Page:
A cross between the BBC's Top Gear and ITV's 70s children's show How?, Brainiac is wasted on the 15- to 24-year-old demographic that it is probably targeted at. The show combines stunts with science - surely this means it virtually qualifies as public service broadcasting? Recent experiments include finding out how much cannon-fire is required to destroy a black-box recorder, discovering the best way to destroy a caravan and finding out whether the radiation emitted from 100 mobile phones is sufficient to fry an egg. Brilliantly hosted by the pocket-sized Jeremy Clarkson wannabe Richard Hammond and now in its third series, all that is missing is Fred Dineage.
Who is David? By the look of it, he's a bloke called Jason who sits in a flat in Glasgow watching TV all day. In any case, he runs a great website, www.davidreviews.com, where you can search for and watch TV ads online, all for free. Or you can pay him £599 a year and he'll send you every new ad that comes out, on a DVD each month. You do the maths.
Bravo's Italian football coverage
At last, Bravo is coming to resemble a proper television channel. Its recent acquisition of Italian football rights adds extra bite to its offer and is the jewel in the channel's crown. As well as showing live Serie A games and match highlights, fans of calcio believe Bravo's masterstroke will be the revival of the Gazzetta Football Italia show. Presented by the expert but ever-sarcastic James Richardson (pictured), Gazzetta features interviews with the league's star players and managers and keeps fans up-to date with the latest football stories and opinions courtesy of an Italian media round-up. Lazy English pundits should take note. Let's just hope whoever buys Bravo's owner, Flextech, doesn't ruin it all.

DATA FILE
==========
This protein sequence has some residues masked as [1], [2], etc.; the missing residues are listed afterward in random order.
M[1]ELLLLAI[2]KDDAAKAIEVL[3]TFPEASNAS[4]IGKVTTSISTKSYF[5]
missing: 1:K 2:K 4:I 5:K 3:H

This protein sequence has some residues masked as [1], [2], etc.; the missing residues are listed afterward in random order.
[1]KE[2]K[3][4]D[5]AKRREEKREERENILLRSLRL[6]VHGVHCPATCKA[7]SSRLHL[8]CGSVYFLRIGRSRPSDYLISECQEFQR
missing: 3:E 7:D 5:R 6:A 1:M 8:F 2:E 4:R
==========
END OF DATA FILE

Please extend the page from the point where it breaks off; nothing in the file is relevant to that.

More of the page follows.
National Geographic's Africa issue
While other media brands have attempted to focus on Africa's recent problems, National Geographic's September issue provides a welcome reappraisal of a continent, with some spectacular photography and reports on everything from Ethiopian monkeys to the oil industry in Nigeria and Chad. The feature on rain-forest tribes is a particular highlight. Some of the ads look pretty stunning, too.
AND ONE THING WE DON'T ...
Tabloid coverage of The X-Factor
The ITV "talent" show is annoying enough in itself, but how many "Louie Walsh is nastier than Simon Cowell" stories do we have to read in the red-tops? Tedious revelations about contestants who haven't even made the final shortlist are even worse than stories about Big Brother contestants. Give us scoops about real celebrities.